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DETROIT (Reuters) - U.S. auto sales jumped to a seven-month high in March led by a 41 percent surge at Toyota Motor Corp (7203.T) after the Japanese automaker offered the steepest discounts in its history to win back sales lost during its recent safety crisis.
Overall, U.S. auto sales jumped 24 percent in March, the best showing since August 2009 when the U.S. government's "cash for clunkers" incentives caused sales to spike.
Boosted by consumer response to zero-percent financing offers and rebates on most of its lineup in March, Toyota snapped two months of sales declines driven by recalls and a production and sales halt in its largest market.
General Motors GM.UL sales rose nearly 21 percent from a year earlier. Toyota was second in total sales, while Ford Motor Co (F.N) ranked third after a nearly 40 percent sales increase.
U.S. sales topped the 1 million vehicle mark in March, which was the strongest monthly result since September 2008 excluding last August.
The strength in the United States was also reflected in sales in Europe and Asia, as temporary government scrapping schemes boosted demand.
Despite the industry's rebound in March, sales remain sharply below recent highs. The U.S. auto industry averaged a sales rate of over 16 million units in the five years to 2008.
Nissan Motor Co (7201.T) U.S. sales rose 43 percent in March from the prior year, putting it ahead of Chrysler in terms of market share for the second time in three months.
Industry executives attributed the U.S. sales rebound in part to incentives, pent-up demand from February when snow storms hit many areas and signs of broader economic stability.
The U.S. sales increase contrasts with March 2009 when the industry was mired in a deep U.S. sales downturn ahead of bankruptcies by GM and Chrysler.
Only Chrysler among the largest automakers posted a U.S. sales decline in March. Chrysler said sales fell 8 percent in March from a year earlier and it planned incentives.
"Retail sales were really artificially inflated by huge incentives going on in the marketplace and did not reflect true demand," Edmunds.com analyst Jessica Caldwell said, adding that April would be a better indicator.
Toyota traditionally has spurned deep discounts, but launched unprecedented incentives in March to try to win back customers, including zero-percent financing for five years on top-selling models such as the Camry sedan.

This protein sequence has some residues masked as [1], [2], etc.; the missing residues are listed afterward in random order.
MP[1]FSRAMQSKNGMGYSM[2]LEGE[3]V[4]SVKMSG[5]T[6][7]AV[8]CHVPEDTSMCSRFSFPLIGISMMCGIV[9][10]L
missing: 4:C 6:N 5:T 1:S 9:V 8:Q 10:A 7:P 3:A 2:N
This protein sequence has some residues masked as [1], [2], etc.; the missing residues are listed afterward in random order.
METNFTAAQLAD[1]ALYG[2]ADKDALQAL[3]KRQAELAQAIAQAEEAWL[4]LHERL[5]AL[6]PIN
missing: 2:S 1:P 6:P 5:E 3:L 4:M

Don Esmond, Toyota U.S. senior vice president for sales, said on a conference call that incentives would be extended beyond April 5, but offered no specifics.
"We need a little bit of a kickstart to kind of get the market in our direction and we'll continue," Esmond said. "We're not going to walk away from our customers."
Incentives are closely watched by analysts because they are an indication of the pressure on automakers to move inventory by sacrificing profit margins.
Toyota's March incentives increased 46 percent from a year ago, to $2,310 per vehicle, according to industry watcher Autodata. GM's March incentives of $3,174 per vehicle were down 19 percent, and Ford's incentives of $3,035 were down 2 percent from March 2009, Autodata said.
Ford said March sales rose almost 40 percent to 183,783 vehicles and said it had gained U.S. retail market share for the 17th time in the past 18 months.
GM's U.S. sales rose nearly 21 percent overall to 188,546 vehicles in March including brands that are being discontinued, pushing it slightly ahead of Toyota's 186,863 in sales.
GM Vice President of Marketing Susan Docherty said GM incentives for all of its brands averaged $2,800 in March, falling below the industry average for the first time.
Docherty, who has said GM's new sales team is held to tough targets on profitability, said the automaker was not interested in buying market share.
"We have been down that road before and know it's a dead end," Docherty said.
Chrysler, now under the management control of Italy's Fiat SpA FIA.MI, extended sales incentives for most of its 2010 model vehicles through May 3 that were set to expire on Thursday including zero-percent financing.
Still, Chrysler incentive spending was down sharply from March 2009, when it had heaped discounts on its vehicles to drive sales in the run-up to bankruptcy.
According to Autodata, Chrysler led the industry with $3,567 per vehicle incentives, but that is down 23 percent from March 2009.
Hyundai Motor Co's (005380.KS) U.S. sales rose 15 percent in March from a year earlier, in line with a forecast the automaker gave earlier this week.
The seasonally adjusted sales rate was nearly 11.8 million, according to Autodata. U.S. auto sales ran at a 10.8 million vehicle rate in January and 10.4 million rate in February.
Influential tracking service J.D. Power and Associates has raised its outlook for full-year U.S. auto industry sales to 11.7 million vehicles, from 11.5 million vehicles.
Toyota estimates U.S. auto industry light vehicle sales of about 11.5 million for the year, while other automakers expect sales of 11.5 million to 12.5 million.
In other markets, auto sales in France and Japan also rose in March, as government incentives boosted demand, while South Korea's Hyundai Motor racked up impressive sales growth despite the end of subsidies in its home market.
(Reporting by David Bailey and Bernie Woodall; editing by Carol Bishopric)
Additional reporting by James Kelleher, Soyoung Kim, Helen Massy-Beresford and Chang-Ran Kim; Editing by Dave Zimmerman and Richard Chang